Mexican Avocado Ban Lifted, Averting Shortage and Price Hikes

Imports of the fruit were suspended Saturday after a death threat against a US safety inspector.

Dan Avery Writer
Dan is a writer on CNET's How-To team. His byline has appeared in The New York Times, Newsweek, NBC News, Architectural Digest and elsewhere. He is a crossword junkie and is interested in the intersection of tech and marginalized communities.
Expertise Personal Finance, Government and Policy, Consumer Affairs
Dan Avery
2 min read

Around 80% of all avocados in the US come from Mexico. 

Jose Castanares/Getty Images

The US government has ended its almost weeklong import ban on Mexican avocados, the US Department of Agriculture said Friday. The USDA had suspended inspections of avocados from the country on Saturday after a death threat was made against an American safety inspector.

The USDA's Animal and Plant Health Inspection Service said in a statement that it's working closely with avocado growers and the US Embassy in Mexico to strengthen security measures protecting inspectors in the field.

"The safety of USDA employees simply doing their jobs is of paramount importance," the agency said. "USDA is appreciative of the positive, collaborative relationship between the United States and Mexico that made resolution of this issue possible in a timely manner."   

The unnamed inspector had reportedly refused to certify a certain shipment, prompting death threats against him and his family.

Saturday's announcement triggered concerns about a major spike in avocado prices and scarcity at supermarkets and on restaurant menus.

Avocados guacamole

A weeklong suspension of avocados from Mexico threatened to cause prices to skyrocket.

Joe Raedle/Getty Images

Mexico provides nearly 80% of America's avocados and, until December, Michoacán, a state in western Mexico, was the only Mexican state authorized to export the fruit to the US.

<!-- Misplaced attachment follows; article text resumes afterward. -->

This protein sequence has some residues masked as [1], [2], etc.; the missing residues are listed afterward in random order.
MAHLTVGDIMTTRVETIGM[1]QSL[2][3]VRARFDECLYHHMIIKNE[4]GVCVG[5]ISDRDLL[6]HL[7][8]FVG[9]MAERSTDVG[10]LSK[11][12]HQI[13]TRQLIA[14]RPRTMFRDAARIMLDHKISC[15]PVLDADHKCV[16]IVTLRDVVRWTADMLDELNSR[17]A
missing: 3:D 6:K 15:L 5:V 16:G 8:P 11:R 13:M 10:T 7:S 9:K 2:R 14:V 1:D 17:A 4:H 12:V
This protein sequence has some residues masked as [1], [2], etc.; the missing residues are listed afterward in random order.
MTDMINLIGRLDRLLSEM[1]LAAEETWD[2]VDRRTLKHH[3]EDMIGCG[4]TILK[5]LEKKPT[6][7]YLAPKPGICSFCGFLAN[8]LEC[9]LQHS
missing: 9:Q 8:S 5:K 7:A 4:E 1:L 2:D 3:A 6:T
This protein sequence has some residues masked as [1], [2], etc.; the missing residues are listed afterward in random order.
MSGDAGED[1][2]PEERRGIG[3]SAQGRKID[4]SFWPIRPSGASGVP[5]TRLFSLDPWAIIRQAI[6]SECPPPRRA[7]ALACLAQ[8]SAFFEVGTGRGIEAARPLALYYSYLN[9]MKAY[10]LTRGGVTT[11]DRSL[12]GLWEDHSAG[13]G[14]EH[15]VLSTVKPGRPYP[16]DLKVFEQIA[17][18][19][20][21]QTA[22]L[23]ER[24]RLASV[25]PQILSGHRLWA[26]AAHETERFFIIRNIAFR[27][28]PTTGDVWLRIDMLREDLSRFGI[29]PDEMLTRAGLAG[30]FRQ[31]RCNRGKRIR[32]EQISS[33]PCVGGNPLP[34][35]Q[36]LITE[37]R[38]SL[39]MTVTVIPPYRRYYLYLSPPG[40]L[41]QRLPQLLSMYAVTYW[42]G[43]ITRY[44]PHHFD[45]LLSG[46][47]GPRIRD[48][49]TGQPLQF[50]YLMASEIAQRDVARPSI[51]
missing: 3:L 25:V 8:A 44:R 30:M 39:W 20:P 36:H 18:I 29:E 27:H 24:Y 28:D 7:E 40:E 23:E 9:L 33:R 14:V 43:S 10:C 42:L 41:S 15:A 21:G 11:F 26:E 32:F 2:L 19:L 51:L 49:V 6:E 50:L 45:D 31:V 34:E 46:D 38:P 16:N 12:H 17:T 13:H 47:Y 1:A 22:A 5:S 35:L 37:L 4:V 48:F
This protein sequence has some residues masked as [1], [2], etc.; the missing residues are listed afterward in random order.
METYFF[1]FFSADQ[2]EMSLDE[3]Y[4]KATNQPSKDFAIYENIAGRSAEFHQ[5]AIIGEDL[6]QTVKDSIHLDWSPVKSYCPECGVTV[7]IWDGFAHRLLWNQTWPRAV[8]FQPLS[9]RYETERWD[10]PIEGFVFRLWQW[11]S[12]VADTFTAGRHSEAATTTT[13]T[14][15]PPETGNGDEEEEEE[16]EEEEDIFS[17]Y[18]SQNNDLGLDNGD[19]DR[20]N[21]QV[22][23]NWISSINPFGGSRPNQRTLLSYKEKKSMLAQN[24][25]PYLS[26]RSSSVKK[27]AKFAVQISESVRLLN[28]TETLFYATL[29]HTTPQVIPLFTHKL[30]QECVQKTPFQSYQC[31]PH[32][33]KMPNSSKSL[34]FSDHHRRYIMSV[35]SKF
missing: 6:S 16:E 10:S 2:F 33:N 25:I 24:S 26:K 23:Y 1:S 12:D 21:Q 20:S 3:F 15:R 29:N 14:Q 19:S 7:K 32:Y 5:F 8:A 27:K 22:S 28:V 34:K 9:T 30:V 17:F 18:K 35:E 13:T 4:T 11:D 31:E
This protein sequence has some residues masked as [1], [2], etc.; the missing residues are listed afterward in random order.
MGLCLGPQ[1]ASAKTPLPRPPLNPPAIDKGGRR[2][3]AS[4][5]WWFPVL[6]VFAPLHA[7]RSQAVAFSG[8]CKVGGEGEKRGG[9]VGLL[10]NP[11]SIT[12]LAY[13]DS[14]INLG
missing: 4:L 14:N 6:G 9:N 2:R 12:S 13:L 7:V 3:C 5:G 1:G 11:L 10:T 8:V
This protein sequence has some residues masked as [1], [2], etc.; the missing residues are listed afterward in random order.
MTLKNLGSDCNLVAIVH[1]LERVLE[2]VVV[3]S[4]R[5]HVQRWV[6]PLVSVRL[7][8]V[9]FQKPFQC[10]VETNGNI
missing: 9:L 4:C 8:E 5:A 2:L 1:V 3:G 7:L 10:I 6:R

But Michoacán is also home to drug cartels that often extort growers. The syndicates have made threats against US inspectors before. 

Peru, Colombia, Chile and Southern California also provide avocados for the US market, and while they pale next to Mexico's contribution, the ongoing safety issues will likely see investment in those regions grow.  

Avocado prices were already rising before the USDA ban. In the week prior, a Department of Agriculture report on avocado prices showed the average price of a Hass avocado was $1.24, compared with 78 cents the same time last year. They were also scarcer, with the green fruit on sale at just 5,505 locations between Feb. 4 and 11, compared with 20,000 stores in 2021.

The issue predates the pandemic and related supply chain issues. In July 2019, the wholesale price of Mexican avocados rose 129%, USA Today reported, to about $85 for a 25-pound box, compared with $37 in 2018.

Demand has gone through the roof in recent years, thanks to nutritionists touting avocados as a superfood rich in potassium, fiber and monounsaturated fat, as well as the growing popularity of guacamole and avocado toast. 

Yearly avocado consumption in the US quadrupled between 2000 and 2020 to about 8.5 pounds per person.